RBOB Gasoline is Ready for Summer with Revised Specifications

  • 2 Jun 2021
  • By Elizabeth Hui
  • Topics: Energy

In the US gasoline market, there are two main formulations for gasoline: Reformulated Gasoline (RFG) and Conventional Gasoline (CG), as required by a complex network of federal and state regulations. RFG is produced by blending 10% fuel ethanol with Reformulated Gasoline blendstock, called RBOB, the grade of gasoline deliverable against the NYMEX RBOB Gasoline Futures Contract. Similarly, Conventional Gasoline is made with a blend of 10% fuel ethanol and Conventional Gasoline blendstock, referred to as CBOB.

The US Environmental Protection Agency (EPA) administers the Clean Air Act (CAA) requirements, and various state agencies regulate their own specific air rules. Under the CAA, the urban areas with the highest levels of smog pollution are required to use clean-burning Reformulated Gasoline blended with 10% ethanol. These urban areas include the entire northeastern United States plus the California, Chicago, Atlanta, and Houston metropolitan areas. According to the EPA, it is estimated that 75 million people breathe cleaner air due to RFG[1].

On January 1, 2021, the EPA’s final rule focusing on streamlining existing gasoline, diesel, and other fuel quality regulations took effect. The action did not change the existing clean air standards but was written with the intent of maintaining the stringency of fuel quality, reducing compliance burdens for the both the industry and EPA, and potentially lowering fuel costs for consumers.

The most notable of these changes, as it relates to gasoline, is the simplification of the test methods for reformulated gasoline ‒ made by blending RBOB gasoline with ethanol. Previously, the “complex model” was used whereby the Volatile Organic Compound (VOC) performance standard was applied to measure emissions for reformulated gasoline. Instead, the EPA will require a maximum level of 7.4 psi for Reid Vapor Pressure (RVP) for summertime reformulated gasoline. This approach aligns reformulated gasoline compliance more closely with the standards that are in place for conventional gasoline. The streamlining of the EPA standards will provide for more flexibility for gasoline blenders and refiners and will drive more efficiencies in the quality testing procedures for delivery of RBOB gasoline in the New York Harbor market.      

The RBOB Gasoline futures contract is the global benchmark and the world’s most liquid gasoline futures contract because it is the only gasoline futures contract to trade electronically around the clock. Average daily volume in May 2021 was at 202,140 contracts traded per day, with 389,810 outstanding lots of open interest.

Chart 1. RBOB Gasoline Volume and Open Interest

Source: CME Group

Chart 2 below shows the price relationship between the March and April months for the RBOB Gasoline futures. Historically, the RBOB Gasoline April contract, which marks the start of more stringent summertime gasoline specifications, traded at a premium of approximately $0.20 cents compared to the March contract. However, at the expiration of the March 2021 contract, the spread narrowed settling at $0.074 cents lower than the April contract month.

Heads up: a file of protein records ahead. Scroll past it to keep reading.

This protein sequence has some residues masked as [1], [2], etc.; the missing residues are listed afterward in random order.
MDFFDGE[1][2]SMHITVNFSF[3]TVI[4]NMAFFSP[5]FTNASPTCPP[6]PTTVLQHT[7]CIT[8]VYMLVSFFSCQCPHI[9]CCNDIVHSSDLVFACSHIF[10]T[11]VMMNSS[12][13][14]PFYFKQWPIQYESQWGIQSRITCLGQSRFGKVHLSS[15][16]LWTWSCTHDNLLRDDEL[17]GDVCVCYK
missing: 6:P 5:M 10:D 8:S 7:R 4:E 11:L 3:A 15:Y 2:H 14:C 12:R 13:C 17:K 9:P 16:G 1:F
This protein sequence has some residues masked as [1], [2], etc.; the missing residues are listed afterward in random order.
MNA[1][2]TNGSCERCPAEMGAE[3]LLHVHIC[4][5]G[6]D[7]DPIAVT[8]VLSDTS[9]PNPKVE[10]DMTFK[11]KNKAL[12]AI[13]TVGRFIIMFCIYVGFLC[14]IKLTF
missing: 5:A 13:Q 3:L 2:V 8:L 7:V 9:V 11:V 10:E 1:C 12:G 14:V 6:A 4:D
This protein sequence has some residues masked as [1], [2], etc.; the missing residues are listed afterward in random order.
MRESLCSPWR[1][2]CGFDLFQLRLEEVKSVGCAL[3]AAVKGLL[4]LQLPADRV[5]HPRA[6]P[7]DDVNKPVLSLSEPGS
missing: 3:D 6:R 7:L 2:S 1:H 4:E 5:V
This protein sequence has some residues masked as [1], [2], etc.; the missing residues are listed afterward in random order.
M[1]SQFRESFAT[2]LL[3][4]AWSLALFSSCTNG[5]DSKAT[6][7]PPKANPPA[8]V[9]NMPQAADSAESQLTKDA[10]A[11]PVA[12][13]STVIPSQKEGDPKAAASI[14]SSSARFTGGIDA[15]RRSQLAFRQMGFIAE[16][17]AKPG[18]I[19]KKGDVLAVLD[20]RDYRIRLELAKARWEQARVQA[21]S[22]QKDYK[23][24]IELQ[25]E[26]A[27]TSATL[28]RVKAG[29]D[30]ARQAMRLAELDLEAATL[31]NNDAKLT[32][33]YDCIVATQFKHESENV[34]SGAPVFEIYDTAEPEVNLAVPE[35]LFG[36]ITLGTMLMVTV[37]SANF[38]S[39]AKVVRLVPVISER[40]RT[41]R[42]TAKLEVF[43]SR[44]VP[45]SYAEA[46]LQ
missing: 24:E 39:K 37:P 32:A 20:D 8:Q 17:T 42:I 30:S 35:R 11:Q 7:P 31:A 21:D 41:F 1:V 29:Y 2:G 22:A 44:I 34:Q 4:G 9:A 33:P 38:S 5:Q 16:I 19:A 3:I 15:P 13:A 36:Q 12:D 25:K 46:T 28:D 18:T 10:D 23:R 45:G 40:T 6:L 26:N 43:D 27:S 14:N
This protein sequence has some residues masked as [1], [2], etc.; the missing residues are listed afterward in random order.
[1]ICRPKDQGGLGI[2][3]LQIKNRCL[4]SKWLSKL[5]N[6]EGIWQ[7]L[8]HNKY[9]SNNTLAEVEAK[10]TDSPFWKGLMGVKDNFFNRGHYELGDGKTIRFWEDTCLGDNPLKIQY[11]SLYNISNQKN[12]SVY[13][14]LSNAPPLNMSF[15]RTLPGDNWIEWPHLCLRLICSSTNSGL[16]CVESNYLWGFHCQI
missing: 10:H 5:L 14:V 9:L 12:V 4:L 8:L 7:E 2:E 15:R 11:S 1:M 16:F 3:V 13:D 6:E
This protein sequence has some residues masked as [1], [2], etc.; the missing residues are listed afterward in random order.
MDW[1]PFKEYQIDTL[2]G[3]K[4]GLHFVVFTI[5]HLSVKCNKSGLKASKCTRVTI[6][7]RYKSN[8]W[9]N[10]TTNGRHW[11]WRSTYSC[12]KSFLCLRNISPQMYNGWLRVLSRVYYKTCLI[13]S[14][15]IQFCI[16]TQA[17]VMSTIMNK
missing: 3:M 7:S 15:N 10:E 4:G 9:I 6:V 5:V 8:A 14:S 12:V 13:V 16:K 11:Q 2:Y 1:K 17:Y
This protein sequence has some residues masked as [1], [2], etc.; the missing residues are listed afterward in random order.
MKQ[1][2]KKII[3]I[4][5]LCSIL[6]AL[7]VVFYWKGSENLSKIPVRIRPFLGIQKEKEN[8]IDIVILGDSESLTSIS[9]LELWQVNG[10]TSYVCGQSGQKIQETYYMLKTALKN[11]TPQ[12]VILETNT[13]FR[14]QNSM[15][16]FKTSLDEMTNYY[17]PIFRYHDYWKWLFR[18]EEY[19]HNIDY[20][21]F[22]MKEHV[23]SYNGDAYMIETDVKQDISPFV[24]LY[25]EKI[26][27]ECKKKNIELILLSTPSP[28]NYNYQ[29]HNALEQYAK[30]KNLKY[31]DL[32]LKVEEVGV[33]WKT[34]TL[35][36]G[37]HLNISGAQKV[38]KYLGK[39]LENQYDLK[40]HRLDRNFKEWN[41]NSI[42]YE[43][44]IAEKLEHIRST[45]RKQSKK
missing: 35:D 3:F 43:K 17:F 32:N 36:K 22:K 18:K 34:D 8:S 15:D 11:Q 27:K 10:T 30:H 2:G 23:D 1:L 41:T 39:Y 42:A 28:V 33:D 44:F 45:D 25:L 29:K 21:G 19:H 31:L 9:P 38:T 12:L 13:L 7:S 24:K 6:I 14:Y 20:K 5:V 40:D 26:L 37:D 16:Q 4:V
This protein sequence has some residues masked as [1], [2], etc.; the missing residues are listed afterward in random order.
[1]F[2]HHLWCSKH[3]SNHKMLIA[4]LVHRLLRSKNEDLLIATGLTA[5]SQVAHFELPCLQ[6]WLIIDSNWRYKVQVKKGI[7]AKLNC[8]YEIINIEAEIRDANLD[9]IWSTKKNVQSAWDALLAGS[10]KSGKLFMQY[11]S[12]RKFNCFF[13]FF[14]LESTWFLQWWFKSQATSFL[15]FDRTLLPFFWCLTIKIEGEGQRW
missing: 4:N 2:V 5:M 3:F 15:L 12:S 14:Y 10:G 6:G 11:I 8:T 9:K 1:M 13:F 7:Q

Chart 2. RBOB Gasoline March 2021 and April 2021 Prices

Source: CME Group

RBOB Gasoline futures prices spiked up to nearly $2.22 per gallon (+4%) when CME Globex opened on Sunday evening after news broke of Colonial Pipeline being subject to a ransomware attack that shut down all pipeline operations on May 7, 2021. As service was restored on the evening of Wednesday, May 12, prices declined as much as 2.6% from an intraday high of $2.1827, settling at $2.0953 per gallon which corresponded to levels from the preceding week. Most recently, the June 2021 contract settled at $2.1501 per gallon, an increase of $1.1012 compared to the year prior.

In line with seasonal norms, gasoline inventories rose in the winter in anticipation of the summer peak driving demand. Inventories took an even steeper dive to 60.0 million in the week that ended on May 14, 2021 ‒ coinciding with supply disruptions due to the closure of the Colonial Pipeline. PADD 1 stock levels have since increased 340,000 barrels to 60.4 million in the week that ended on May 21, 2021 and are 11.3% below the five-year average in comparison to 2020 levels which were at 73.8 million barrels.

Chart 3. Weekly US Ending Stocks: PADD I Gasoline

With the start of the summer driving season approaching, NYMEX RBOB Gasoline futures continue to be the leading gasoline benchmark that can help the oil industry hedge the price risk associated with “the new normal” in the global economy. 

About CME Group

As the world's leading and most diverse derivatives marketplace, CME Group is where the world comes to manage risk. Comprised of four exchanges - CME, CBOT, NYMEX and COMEX - we offer the widest range of global benchmark products across all major asset classes, helping businesses everywhere mitigate the myriad of risks they face in today's uncertain global economy.

Follow us for global economic and financial news.

CME Group on Twitter

CME Group on Facebook

CME Group on LinkedIn